We can’t have a real conversation about statues without considering what happens on the land they occupy.
Illustration by Rachal Duggan.
I lived across the hall from two Chinese students my sophomore year at the University of Wisconsin-Madison. We shared a communal bathroom, caught each other in between classes or around dinnertime, and, I think, my roommate and I and the two women were naturally drawn to each other because we were the only Asian people in an almost entirely white hall. Our hall reflected campus demographics as a whole—nearly 70 percent of students at UW-Madison are white.
Our house fellow made a monthly habit of hanging decorations on all of our doors with our names on them—“Mia” written on cut outs of Bucky Badger, cartoon characters, or flowers. Paper name tags accumulated on our door, a collage of the months we had lived there, until eventually both my roommates and I noticed our door was looking sparser. Every few weeks, someone was ripping our decorations down. The room next door, occupied by two white women, remained untouched. One of us would come into our shared room and remark that yet another one was gone. We were annoyed, but said nothing.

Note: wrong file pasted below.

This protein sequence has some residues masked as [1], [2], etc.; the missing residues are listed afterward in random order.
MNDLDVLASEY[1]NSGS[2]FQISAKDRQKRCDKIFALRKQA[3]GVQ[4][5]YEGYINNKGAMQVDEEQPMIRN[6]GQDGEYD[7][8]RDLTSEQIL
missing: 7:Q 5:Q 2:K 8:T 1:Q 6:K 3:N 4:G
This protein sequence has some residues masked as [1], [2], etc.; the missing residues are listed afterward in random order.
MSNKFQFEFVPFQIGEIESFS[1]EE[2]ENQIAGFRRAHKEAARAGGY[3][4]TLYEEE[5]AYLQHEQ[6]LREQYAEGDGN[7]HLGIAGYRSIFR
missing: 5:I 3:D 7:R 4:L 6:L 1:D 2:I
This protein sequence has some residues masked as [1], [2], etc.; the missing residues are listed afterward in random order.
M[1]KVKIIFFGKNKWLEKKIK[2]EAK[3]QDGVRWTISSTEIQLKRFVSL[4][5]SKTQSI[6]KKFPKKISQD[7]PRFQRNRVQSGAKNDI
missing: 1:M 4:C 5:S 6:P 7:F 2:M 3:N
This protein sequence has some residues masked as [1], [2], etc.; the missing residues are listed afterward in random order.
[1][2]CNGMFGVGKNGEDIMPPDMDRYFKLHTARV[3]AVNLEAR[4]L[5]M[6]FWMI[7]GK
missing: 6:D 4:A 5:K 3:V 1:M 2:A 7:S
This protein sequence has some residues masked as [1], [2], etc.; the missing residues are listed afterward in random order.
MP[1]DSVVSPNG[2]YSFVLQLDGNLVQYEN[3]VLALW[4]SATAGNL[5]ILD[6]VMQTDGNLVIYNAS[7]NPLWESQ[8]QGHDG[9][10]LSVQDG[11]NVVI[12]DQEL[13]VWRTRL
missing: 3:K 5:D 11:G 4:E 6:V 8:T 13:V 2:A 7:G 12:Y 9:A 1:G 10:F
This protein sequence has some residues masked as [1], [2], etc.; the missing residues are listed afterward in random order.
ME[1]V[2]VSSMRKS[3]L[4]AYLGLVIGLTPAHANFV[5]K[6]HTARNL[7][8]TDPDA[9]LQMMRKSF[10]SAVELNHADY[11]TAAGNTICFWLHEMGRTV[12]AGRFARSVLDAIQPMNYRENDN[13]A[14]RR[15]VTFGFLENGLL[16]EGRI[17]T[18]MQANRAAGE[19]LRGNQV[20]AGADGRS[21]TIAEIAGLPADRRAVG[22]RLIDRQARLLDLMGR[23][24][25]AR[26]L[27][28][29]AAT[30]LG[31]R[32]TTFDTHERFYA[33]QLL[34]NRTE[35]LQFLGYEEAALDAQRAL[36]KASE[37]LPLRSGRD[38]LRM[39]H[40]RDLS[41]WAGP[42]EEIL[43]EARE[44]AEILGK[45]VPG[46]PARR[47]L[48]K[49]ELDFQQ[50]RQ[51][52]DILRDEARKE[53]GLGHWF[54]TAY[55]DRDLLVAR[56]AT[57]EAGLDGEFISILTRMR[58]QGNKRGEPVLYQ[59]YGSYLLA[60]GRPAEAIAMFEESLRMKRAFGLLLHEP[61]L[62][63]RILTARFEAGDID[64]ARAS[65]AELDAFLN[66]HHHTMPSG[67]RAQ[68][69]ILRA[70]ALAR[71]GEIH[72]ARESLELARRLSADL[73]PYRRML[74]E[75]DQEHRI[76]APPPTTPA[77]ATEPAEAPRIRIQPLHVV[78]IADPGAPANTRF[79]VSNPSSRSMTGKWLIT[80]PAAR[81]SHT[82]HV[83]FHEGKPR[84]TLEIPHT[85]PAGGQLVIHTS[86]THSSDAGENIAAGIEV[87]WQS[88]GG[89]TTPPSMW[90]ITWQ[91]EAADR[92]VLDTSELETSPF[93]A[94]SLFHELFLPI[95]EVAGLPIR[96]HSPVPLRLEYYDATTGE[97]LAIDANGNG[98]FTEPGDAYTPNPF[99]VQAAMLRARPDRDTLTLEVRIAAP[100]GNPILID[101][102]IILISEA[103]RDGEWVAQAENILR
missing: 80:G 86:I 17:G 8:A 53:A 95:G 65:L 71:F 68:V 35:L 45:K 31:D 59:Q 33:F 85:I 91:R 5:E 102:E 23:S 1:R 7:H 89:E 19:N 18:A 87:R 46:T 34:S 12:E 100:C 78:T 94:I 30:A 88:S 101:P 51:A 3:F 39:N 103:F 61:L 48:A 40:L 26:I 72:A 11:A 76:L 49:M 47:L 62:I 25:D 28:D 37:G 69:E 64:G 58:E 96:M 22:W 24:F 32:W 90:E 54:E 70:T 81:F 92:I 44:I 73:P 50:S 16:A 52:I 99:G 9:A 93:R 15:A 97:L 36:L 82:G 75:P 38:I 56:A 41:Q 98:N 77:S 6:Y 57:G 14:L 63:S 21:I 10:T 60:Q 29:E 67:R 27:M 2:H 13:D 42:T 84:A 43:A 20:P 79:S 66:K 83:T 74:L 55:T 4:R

Looking back, it’s impossible to not think of the missing name cards as a harbinger of what was to come. A few months into the school year, someone left a message on a giant whiteboard at the entrance of our hall for the Chinese students across from us: “The girls in room #### need to learn how to speak English and go back to China.” Our house fellow, an obviously ill-equipped white woman just a few years older than the students she oversaw, summoned us all to a mandatory hall meeting. Platitudes were shared, nobody ever owned up to doing it, and for the remainder of the year the racist comment was replaced by a piece of paper reading, “Hate happened here,” part of a clumsy official university program in response to reports of racism. It contained no promises, no apology, and my roommate recalls that these signs hung around dorms were often defaced. And like the name cards on our door, eventually that paper was torn down, too.